August 25, 2018 4:56:38 am
The National Green Tribunal (NGT) has slammed the Maharashtra government for failing to prepare a zonal master plan for Matheran hill station despite initiating the process 15 years ago. The NGT bench observed that the plan for the eco-sensitive zone was meant to be completed within two years, and slapped a fine of Rs one lakh on the state for the delay.
Responding to an application filed by the Bombay Environment Action Group, the NGT bench of Justice Raghuvendra Rathore and expert member Dr Satyawan Singh Garbyal said, “It a classic case, relating to an area namely Matheran Hill Station, where initiation with regard to Zonal Master Plan for the Eco Sensitive Zone was undertaken prior to 2003. Despite limitation prescribed under law, zonal master plan of the said area, which was to come within two years, has not been completed, despite passage of more than 15 years.”
The bench said the delay reflected “non-seriousness about the issue by state government”. “In the meantime, the area has been exploited by private parties by raising constructions and using it for their vested interest and running businesses,” it said.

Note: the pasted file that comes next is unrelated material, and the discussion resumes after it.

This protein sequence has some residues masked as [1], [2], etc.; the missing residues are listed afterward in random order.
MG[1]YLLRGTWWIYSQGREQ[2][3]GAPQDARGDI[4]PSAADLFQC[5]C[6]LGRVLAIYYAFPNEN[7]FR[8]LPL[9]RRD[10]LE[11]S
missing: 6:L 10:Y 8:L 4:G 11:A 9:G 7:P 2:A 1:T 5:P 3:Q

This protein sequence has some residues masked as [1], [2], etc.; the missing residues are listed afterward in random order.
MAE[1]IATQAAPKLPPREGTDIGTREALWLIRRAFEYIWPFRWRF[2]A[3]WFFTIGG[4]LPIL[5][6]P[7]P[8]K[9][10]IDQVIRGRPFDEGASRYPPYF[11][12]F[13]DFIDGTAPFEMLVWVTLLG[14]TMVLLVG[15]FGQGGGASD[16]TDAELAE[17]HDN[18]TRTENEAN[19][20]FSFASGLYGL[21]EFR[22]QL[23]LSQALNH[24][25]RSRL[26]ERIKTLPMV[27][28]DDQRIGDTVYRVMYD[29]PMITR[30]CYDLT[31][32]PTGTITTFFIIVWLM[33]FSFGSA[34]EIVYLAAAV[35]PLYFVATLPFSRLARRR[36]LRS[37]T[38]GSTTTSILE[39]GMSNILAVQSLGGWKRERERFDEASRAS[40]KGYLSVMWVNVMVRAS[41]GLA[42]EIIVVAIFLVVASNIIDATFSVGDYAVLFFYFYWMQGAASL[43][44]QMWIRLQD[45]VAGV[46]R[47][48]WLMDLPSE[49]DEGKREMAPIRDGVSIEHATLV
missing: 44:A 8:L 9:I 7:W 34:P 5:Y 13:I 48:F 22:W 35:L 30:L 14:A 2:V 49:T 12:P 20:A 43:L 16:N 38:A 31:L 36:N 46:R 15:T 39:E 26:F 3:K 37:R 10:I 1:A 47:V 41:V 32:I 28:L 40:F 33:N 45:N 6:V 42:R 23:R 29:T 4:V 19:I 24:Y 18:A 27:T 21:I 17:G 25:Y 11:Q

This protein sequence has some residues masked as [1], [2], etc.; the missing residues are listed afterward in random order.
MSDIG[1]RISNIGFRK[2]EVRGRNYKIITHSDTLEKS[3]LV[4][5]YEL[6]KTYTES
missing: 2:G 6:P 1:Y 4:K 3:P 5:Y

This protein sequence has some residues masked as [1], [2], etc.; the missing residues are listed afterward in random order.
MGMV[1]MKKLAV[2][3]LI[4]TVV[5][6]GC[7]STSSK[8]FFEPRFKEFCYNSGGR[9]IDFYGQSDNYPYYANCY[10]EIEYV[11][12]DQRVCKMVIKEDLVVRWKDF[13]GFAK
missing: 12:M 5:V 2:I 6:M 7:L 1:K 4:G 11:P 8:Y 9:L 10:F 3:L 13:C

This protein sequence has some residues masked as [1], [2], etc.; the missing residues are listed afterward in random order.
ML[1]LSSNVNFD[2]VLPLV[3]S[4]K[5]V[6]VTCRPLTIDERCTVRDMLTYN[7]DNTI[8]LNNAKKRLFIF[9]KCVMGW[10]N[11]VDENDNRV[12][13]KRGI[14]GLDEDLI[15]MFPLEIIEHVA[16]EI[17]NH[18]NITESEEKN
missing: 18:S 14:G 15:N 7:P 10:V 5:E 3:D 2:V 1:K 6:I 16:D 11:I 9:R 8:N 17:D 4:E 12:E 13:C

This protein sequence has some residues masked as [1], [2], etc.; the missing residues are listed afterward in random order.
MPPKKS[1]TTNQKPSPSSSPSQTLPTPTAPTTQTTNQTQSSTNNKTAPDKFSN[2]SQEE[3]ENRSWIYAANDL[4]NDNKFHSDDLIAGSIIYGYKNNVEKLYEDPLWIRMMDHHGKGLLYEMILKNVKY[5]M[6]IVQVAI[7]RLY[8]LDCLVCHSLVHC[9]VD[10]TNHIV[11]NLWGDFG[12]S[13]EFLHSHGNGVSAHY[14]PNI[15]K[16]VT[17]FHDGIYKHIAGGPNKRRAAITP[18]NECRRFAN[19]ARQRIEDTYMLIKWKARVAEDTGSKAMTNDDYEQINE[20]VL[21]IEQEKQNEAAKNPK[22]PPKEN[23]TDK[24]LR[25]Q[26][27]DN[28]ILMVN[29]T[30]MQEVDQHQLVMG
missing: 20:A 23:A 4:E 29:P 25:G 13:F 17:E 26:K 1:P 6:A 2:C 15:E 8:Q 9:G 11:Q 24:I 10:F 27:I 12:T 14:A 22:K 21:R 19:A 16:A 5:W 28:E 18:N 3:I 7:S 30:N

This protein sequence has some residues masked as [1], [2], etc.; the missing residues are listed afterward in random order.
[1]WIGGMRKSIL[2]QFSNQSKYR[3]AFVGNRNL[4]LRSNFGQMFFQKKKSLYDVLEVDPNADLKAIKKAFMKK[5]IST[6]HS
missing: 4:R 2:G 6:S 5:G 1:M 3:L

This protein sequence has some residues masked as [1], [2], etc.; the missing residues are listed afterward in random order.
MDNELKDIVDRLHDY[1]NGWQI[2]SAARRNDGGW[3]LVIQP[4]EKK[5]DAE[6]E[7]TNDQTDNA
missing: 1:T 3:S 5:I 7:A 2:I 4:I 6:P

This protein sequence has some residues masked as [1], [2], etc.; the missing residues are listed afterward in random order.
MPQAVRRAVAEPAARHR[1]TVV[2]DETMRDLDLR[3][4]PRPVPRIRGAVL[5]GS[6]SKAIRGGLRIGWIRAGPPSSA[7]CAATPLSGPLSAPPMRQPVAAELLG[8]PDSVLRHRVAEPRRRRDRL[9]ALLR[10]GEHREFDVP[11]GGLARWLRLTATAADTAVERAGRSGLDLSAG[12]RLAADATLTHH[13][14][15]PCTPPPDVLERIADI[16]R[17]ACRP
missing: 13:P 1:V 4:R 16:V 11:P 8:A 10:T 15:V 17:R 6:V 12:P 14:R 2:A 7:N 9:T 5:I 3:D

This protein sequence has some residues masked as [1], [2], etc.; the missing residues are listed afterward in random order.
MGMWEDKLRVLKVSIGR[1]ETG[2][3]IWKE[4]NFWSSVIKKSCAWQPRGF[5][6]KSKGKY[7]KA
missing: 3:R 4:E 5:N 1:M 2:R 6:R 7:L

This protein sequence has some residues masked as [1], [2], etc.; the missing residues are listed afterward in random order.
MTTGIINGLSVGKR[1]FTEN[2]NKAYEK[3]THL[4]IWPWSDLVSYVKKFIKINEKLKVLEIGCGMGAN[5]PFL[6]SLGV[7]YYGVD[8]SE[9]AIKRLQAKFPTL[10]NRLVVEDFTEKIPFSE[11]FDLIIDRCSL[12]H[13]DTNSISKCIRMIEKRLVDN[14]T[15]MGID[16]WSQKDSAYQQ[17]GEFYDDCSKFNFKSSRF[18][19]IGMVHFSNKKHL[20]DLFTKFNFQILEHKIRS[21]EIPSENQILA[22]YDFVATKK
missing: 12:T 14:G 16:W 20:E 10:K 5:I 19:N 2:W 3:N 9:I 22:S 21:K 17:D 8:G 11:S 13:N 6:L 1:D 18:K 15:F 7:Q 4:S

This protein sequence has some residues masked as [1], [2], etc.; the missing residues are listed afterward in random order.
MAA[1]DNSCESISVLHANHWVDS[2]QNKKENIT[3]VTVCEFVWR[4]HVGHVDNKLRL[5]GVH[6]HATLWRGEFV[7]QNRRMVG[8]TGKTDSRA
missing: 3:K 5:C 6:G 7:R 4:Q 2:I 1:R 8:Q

Highlighting the urgency of the matter, the Tribunal directed the Union Ministry of Environment and Forest (MoEF) to finalise the zonal master plan for Matheran. It also warned that if the Union Ministry failed to come up with the master plan in two months, it would have to pay a substantial fine. “In case a zonal master plan is not finalised within two months by the authority concerned, then a cost of Rs 10,000 per day would be liable to be paid by the officers concerned of MoEF or the state government, whosoever is responsible for it,” the NGT said.
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The state government, meanwhile, will have to deposit the Rs 1 lakh fine with the Central Pollution Control Board within two weeks. It seemed the Maharashtra government has been processing the matter all these years, observed the NGT bench. While the state said it has sent a draft master plan to the Union ministry in June 2018, the latter submitted that the plan was incomplete.
The bench said neither the MoEF nor the state government “appeared to be much concerned about the relevant law”. “Even today, the same position exists as the state government has hurried up to file a draft plan, which is said to be incomplete,” stated the NGT bench.
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